When discussing the Bard with those who have never seen a Shakespeare production or read his plays, I cite Hamlet as the one every human being should see or read before they die. Unfortunately, the new production by fledgling local theater company In the Wings of Shakespeare's three-hour tour de force isn't the one by which to judge the work. Something is rotten at the Studio Theatre.
Director Jeremy Seghers sets his version in 1920s West Virginia, in the months leading up to the coal miners' massacre at Matewan that resulted in 10 deaths and, eventually, miners' rights reform legislation in the 1930s. It's an ambitious creative choice, but aside from the abundance of bearded and bib-overalled cast members – and Seghers' choice to employ a distracting and uneven Virginia accent – the historical details are lost. The audience is left wondering why these Appalachian characters are so concerned with political matters in Scandinavia.
The cast's sheer inexperience with classical works contributes most of the blows to this production, which struggles from the moment Hamlet's father's ghost appears in Act One until Fortinbras storms the castle in the last scene. If one has never performed Shakespeare before, and it appears from the program bios most of the cast hadn't, Hamlet isn't the place to start.
At times, actors stood in one place and, with scant help from the starkly minimalist set and few props, simply recited their lines. As it is, most of the characters in Hamlet undergo little transformation throughout the play, with the exception of the title character; his love, Ophelia; and his mother, the queen, all of whom succumb to a kind of madness. To see the other characters remain onstage, seemingly emotionless, felt awkward and amateurish.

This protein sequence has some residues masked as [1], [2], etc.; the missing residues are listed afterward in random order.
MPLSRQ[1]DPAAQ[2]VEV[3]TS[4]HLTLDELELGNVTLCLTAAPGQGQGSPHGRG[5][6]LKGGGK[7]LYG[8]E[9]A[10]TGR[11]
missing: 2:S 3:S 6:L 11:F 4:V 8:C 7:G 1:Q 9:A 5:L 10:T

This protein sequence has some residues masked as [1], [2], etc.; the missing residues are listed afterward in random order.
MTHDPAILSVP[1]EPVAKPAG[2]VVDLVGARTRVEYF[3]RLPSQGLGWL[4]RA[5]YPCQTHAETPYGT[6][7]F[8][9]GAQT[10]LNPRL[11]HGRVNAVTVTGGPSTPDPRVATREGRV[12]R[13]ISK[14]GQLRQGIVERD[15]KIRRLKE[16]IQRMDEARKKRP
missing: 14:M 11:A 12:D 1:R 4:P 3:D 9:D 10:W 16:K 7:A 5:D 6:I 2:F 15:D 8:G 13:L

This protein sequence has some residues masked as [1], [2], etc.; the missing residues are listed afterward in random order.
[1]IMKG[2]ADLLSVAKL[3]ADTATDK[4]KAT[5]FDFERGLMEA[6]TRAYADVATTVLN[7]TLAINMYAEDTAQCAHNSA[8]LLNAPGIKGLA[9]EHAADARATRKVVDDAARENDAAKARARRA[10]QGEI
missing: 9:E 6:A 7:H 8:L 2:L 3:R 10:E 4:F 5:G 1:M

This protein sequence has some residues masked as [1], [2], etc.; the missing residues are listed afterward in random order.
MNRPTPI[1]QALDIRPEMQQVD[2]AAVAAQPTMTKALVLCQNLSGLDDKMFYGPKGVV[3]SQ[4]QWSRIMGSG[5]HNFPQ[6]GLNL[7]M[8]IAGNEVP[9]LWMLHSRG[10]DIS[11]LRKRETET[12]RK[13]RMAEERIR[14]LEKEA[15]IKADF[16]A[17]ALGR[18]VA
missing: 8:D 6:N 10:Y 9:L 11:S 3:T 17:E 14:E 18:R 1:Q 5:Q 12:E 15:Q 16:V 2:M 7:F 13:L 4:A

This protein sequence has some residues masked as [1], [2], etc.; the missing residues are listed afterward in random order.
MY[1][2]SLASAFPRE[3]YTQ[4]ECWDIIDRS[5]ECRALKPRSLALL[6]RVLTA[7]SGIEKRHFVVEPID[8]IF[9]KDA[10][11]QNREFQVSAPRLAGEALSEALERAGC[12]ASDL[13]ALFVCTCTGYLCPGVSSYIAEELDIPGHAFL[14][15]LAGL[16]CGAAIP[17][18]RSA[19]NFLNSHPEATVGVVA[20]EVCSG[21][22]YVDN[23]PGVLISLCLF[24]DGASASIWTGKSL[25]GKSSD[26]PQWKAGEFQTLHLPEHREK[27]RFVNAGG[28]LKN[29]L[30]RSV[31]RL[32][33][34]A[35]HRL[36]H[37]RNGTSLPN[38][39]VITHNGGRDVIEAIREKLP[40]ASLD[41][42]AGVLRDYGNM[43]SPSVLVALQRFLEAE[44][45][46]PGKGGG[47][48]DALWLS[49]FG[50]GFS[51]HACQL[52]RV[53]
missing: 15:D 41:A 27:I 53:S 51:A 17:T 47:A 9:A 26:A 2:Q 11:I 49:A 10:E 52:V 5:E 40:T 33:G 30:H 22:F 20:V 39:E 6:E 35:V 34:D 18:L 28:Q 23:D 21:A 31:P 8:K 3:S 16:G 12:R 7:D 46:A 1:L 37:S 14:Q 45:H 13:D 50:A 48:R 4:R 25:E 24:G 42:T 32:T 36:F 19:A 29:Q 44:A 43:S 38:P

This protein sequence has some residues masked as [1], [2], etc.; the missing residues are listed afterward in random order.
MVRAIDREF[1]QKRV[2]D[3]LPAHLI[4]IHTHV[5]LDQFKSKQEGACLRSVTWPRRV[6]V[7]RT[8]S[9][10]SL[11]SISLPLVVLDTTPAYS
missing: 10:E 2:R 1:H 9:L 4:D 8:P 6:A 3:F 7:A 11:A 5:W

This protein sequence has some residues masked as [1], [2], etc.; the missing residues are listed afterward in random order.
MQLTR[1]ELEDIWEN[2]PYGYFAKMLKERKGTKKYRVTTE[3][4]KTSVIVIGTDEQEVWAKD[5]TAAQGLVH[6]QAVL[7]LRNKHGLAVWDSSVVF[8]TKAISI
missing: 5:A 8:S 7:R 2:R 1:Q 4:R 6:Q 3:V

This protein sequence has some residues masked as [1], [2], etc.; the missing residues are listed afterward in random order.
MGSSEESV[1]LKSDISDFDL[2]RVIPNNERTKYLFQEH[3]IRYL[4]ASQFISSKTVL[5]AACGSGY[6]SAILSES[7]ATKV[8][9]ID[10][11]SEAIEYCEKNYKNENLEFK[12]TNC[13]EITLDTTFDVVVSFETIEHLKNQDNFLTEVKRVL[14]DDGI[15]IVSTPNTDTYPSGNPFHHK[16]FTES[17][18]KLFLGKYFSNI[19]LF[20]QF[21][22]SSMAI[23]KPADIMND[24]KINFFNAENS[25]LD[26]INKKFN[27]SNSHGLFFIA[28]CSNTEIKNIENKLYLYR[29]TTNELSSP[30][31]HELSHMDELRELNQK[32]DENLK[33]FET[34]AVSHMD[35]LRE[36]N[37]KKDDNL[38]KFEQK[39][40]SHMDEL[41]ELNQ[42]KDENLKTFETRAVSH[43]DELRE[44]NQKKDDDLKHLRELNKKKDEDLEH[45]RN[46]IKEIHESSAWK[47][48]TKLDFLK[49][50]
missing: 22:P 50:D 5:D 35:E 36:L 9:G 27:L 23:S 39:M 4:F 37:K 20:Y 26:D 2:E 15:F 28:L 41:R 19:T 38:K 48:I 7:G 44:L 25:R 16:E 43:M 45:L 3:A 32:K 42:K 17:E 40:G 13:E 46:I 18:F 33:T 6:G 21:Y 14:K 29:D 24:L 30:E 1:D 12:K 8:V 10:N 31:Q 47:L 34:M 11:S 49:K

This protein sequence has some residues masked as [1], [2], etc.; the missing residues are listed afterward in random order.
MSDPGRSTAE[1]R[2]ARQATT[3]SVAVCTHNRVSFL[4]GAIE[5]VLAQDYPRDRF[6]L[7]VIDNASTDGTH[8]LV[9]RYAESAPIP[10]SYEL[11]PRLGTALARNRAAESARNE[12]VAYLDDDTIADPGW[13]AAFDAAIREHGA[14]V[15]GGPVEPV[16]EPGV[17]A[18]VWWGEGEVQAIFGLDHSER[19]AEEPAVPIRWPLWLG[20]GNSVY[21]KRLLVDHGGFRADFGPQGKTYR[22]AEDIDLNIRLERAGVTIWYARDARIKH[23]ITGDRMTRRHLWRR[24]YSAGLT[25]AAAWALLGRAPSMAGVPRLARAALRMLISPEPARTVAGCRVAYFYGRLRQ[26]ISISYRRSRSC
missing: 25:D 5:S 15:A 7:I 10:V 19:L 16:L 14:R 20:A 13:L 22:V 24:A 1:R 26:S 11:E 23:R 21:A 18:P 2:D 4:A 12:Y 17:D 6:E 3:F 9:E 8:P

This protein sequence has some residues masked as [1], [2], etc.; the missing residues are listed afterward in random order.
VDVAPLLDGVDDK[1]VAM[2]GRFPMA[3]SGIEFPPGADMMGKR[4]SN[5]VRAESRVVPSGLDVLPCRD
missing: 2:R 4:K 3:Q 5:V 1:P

Individual performances ranged from painful to fluid, the latter exemplified best by Brett P. Carson, whose Foghorn Leghorn version of Polonius provided at least a little comic relief. Anthony Pyatt Jr.'s portrayal of the melancholy young prince was fine enough, displaying a range of emotion adequate to keep the audience anticipating what might spring forth from Hamlet's addled brain next. In a way, Landon Price's smarmy Southern-gentleman version of the villainous King Claudius worked well, though when I searched his face for some recognition of the situation's gravity, I saw nothing but a blank stare between lines.
Seghers' rendering of the most masterful of Shakespeare's works would have benefited from some more thoughtful directorial decisions – ditching the setting and accent; making some well-considered cuts in the text; giving the actors something to do while they're onstage other than slog through speeches. Hamlet is a work that's intensely nuanced and largely philosophical, not driven by action and stage combat. After seeing this production, it's clear it's not for those without the experience to make the text come alive.
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